Thursday, June 11, 2015

The Mediterranean - The Balance of Seapower in the Eighteenth Century III

Admiral Jose de Mazarredo

The Myth of the Spanish Decline The dominant historiography tends to consider modern history through the lens of Anglo-French antagonism. Other countries are implicitly dismissed as insignificant. It is, perhaps, true of the Italian states, where navies were virtually non-existent, even if the kingdom of Naples tried to build one in the second half of the eighteenth century. Austria had no navy, except for a brief attempt during the reign of Charles VI. In 1739 the fleet was disbanded and the ships sold to the Republic of Venice. Venetian seapower was declining, even if it had peaks in strength as late as 1780, and was clearly a second-rank power. During this period Malta was an emporium which tried to preserve its independence between France and Naples with some echo of its ancient glory in such events as the great cruise of the Marquis de Chambray (‘the Rogue of Malta’) against the Turks in 1732.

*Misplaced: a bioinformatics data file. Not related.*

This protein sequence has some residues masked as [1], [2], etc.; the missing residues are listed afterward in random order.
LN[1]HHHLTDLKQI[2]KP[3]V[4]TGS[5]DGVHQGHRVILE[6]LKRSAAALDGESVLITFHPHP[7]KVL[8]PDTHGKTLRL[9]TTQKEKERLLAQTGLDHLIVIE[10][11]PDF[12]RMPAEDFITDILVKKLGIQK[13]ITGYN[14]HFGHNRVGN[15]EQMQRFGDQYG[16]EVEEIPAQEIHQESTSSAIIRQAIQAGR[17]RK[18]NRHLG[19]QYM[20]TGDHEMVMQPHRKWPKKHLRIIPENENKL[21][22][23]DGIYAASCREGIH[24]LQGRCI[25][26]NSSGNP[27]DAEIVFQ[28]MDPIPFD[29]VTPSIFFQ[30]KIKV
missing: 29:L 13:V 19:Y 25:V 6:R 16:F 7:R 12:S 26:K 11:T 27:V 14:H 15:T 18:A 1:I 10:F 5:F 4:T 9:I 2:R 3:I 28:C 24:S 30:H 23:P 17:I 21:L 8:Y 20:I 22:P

This was not the case with Spain. The image given by Anglo-Saxon historians suggests a chronic decline from the loss of Gibraltar until Trafalgar. Spanish historians called it la leyenda negra de la Armada española (‘the black legend of the Spanish Armada’). Recent research corrects this view. During the eighteenth century ‘Spain again became, if briefly, a dynamic seapower’. Under Kings Felipe V (1700–46) and Carlos III (1759–88), with the great minister the Marquis de Enseñada, there was shipbuilding of high quality and there were able leaders, such as Admiral José de Mazarredo, one of the finest seamen of his time, and Luis Córdoba y Córdoba, who captured two British convoys, taking a total of 79 merchant ships during the American War of Independence. The Spanish Navy was able to recapture Minorca, which the British had recovered in the Treaty of Paris at the end of the Seven Years War in 1782. After the failure of the Spanish expedition to Sicily in 1718 the Mediterranean area was not the center of gravity for Spanish strategy, but rather the line of communication across the Atlantic to the Spanish Empire in America. The decline in its importance occurred in the last decade of the century, mainly for political reasons.

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